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A Discussion of Messianic Judaism, the Emerging Messianic Jewish Paradigm, and Related Leadership Issues from the Preoccupied Mind of Rabbi Stuart Dauermann, PhD.

All Contents ©2004-2007 Stuart Dauermann - ALL RIGHTS RESERVED

Sunday, March 07, 2004

Mel Gibson's "Passion" Movie

I didn't want to go, but my position as a Rabbi, and especially as a Messianic Rabbi, obliged me to go see "The Passion of the Christ." I saw it last night.

On the basis of the reports of others, I had dire expectations about the film. But I knew I could not rightly hold to my opinions without going and seeing for myself. The film exceeded by expectations--sadly so.

I do not hold against Mel Gibson the fact that he made a hard-right Roman Catholic portrayal of the events. For that is who he is: a hard-right Roman Catholic. He is to be commended for his laser-like intentionality doing exactly what he set out to do: to desanitize the scourging and crucifixion of Yeshua so that people would have a deep visceral sense of just what we mean by scourging and crucifixion. Although there are perhaps a half dozen flashbacks in the film which take us earlier in Yeshua's life, they do not last more than a minute, and they do not detract from the fact that the film is essentially two hours of merciless, sadistic, cruel beatings, whippings, flayings and crucifixion--two hours of torture. That is what the film set out to do and that is what it did masterfully.

Spiritually the film had two benefits for me. It caused me to appreciate the decision Yeshua made to do the will of God for the sake of humanity's good, doing that will to the end despite the horrific moment by moment excruciating cost. It caused me to evaluate myself: "How willing am I to do the will of G-d despite the cost to myself? At what points do I wimp out?" Secondly, the film made Yeshua's cries of "Father forgive them, they know not what they do," to be astounding and penetrating. Forgiveness in the midst of excruciating pain is astounding--and personally challenging in the extreme.

Yet, the focus of the film was butchery and brutality.

But that is not my objection. What is appalling in the film, and what made me at first uncomfortable and later angry, was the monolithic, one-dimensional and generalized portrayal of the Jewish people, its priesthood and the Sanhedrin. The Sanhedrin and the priesthood of Israel is portrayed as devoid of any spirituality, as a kind of heartless, soulless religious Mafia. The fact that one member of the Sanhedrin protests the kangaroo court proceedings of Yeshua's trial only makes the generalization that much more indelible: that the religious leaders of Israel were soulless, worthless, brutal, devilish thugs. The portrayal of the ENTIRE population of Jerusalem was no better. The crowd, whether in the courts of the Temple, in Pilate's courtyard, or on the streets on the way to the crucifixion, are a study is blood-lust, like the crowds at the Roman Coliseum crying out for blood and death. The film portrays the Jewish people and their religious leaders as spiritually bankrupt and morally repugnant. The fact that they used the Roman soldiery, also portrayed one dimensionally, as the means of execution, in no way mitigates the monolithic impression that the Jews killed the Messiah, and their religious leaders were worthless thugs, leaders of the murderous mob.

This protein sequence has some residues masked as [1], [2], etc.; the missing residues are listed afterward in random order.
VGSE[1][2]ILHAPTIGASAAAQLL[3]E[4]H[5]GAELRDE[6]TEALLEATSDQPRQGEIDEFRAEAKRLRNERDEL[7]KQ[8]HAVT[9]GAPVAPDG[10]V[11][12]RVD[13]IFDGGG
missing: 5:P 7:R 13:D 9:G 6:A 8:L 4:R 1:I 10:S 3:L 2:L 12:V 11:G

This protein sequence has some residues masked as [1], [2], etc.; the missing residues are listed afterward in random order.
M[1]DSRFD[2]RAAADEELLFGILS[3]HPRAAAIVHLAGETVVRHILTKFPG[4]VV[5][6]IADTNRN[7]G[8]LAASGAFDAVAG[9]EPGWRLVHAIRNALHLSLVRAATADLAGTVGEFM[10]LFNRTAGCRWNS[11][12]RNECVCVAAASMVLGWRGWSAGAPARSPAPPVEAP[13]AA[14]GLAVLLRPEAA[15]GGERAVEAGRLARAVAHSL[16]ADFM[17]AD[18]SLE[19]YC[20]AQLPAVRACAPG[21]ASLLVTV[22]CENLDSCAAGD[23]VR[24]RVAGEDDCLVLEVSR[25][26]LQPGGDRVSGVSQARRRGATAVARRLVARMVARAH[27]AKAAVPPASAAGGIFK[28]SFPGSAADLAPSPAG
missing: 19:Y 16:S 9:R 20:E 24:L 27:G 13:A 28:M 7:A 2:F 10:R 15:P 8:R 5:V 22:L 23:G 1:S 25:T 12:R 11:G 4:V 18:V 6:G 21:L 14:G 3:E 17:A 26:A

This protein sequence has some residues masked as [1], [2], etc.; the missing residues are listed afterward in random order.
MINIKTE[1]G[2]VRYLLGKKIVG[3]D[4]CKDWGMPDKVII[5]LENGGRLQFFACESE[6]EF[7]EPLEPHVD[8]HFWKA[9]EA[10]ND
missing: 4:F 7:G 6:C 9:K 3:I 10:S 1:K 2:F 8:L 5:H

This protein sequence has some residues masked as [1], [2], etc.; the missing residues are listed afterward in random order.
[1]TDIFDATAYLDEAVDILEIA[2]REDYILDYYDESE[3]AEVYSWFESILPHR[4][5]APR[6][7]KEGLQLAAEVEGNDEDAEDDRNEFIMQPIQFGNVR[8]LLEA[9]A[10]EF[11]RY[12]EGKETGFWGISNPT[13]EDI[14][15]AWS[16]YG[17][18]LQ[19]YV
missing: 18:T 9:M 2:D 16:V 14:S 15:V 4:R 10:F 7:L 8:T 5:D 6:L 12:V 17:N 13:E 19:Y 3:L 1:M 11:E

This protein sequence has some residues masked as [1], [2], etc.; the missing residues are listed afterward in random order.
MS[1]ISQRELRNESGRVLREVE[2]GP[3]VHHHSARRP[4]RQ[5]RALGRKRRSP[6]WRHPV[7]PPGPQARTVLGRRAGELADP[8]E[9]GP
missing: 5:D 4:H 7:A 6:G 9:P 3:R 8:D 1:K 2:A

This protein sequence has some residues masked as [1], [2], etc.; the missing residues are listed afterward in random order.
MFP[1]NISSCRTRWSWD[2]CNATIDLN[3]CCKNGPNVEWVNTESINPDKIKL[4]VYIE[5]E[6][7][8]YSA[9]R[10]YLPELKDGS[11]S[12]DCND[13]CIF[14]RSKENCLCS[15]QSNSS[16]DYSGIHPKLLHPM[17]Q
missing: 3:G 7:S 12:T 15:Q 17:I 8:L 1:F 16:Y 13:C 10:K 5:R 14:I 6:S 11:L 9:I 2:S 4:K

Again, there are a handful of figures in the film who are exceptions: one or two soldiers who seem troubled by the brutality and touched by Jesus' mother's suffering and his purity in suffering; the apocryphal St. Veronica, a Jew, who rushes to give Yeshua a drink of water; a few sentimental women along the Via Dolorosa crying out for someone to stop the butchery being carried out before their eyes. But these few exceptions only make the generalizations more stark. The Roman soldiers were heartless psychopaths, the Jews as a whole blood-thirsty baying hounds, the Jewish leaders spiritually bankrupt corrupt gangsters. And Yeshua is a noble victim, obedient to the end.

Nothing in the movie made Yeshua seem to be an option for self-identified Jews, but only for Jews prepared to turn their backs on their people and their leaders. This is repugnant, and does violence to the cause of truth and Messianic Judaism.

Mel Gibson did his job well. However, it is a job I wish had never been done. On the whole, this is truly "a disaster movie," more propaganda than evangel--and certainly not good news for the Jews.